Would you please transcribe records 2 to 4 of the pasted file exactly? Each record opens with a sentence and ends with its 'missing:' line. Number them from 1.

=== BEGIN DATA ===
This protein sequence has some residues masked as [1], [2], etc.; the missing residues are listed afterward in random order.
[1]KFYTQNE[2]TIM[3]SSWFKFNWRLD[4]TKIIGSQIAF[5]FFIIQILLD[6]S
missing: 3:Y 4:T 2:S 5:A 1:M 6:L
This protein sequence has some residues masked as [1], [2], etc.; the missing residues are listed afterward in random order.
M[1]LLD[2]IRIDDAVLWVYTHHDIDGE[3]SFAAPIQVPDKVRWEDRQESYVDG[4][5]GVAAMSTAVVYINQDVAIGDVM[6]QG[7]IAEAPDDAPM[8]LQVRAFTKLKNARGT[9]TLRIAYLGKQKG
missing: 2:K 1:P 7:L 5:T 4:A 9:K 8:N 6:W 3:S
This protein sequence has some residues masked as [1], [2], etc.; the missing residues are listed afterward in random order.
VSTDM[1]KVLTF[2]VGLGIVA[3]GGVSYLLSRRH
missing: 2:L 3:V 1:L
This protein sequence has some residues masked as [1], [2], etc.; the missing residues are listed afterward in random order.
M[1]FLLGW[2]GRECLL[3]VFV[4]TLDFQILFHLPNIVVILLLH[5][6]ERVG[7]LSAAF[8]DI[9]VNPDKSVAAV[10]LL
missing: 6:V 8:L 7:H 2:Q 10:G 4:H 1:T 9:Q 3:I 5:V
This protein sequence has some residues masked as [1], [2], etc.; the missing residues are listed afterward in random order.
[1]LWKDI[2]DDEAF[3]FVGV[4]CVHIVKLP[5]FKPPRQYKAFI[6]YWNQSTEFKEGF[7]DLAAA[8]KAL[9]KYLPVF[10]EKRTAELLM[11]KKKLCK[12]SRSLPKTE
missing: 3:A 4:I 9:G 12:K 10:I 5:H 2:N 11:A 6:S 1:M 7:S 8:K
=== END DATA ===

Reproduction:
This protein sequence has some residues masked as [1], [2], etc.; the missing residues are listed afterward in random order.
M[1]LLD[2]IRIDDAVLWVYTHHDIDGE[3]SFAAPIQVPDKVRWEDRQESYVDG[4][5]GVAAMSTAVVYINQDVAIGDVM[6]QG[7]IAEAPDDAPM[8]LQVRAFTKLKNARGT[9]TLRIAYLGKQKG
missing: 2:K 1:P 7:L 5:T 4:A 9:K 8:N 6:W 3:S
This protein sequence has some residues masked as [1], [2], etc.; the missing residues are listed afterward in random order.
VSTDM[1]KVLTF[2]VGLGIVA[3]GGVSYLLSRRH
missing: 2:L 3:V 1:L
This protein sequence has some residues masked as [1], [2], etc.; the missing residues are listed afterward in random order.
M[1]FLLGW[2]GRECLL[3]VFV[4]TLDFQILFHLPNIVVILLLH[5][6]ERVG[7]LSAAF[8]DI[9]VNPDKSVAAV[10]LL
missing: 6:V 8:L 7:H 2:Q 10:G 4:H 1:T 9:Q 3:I 5:V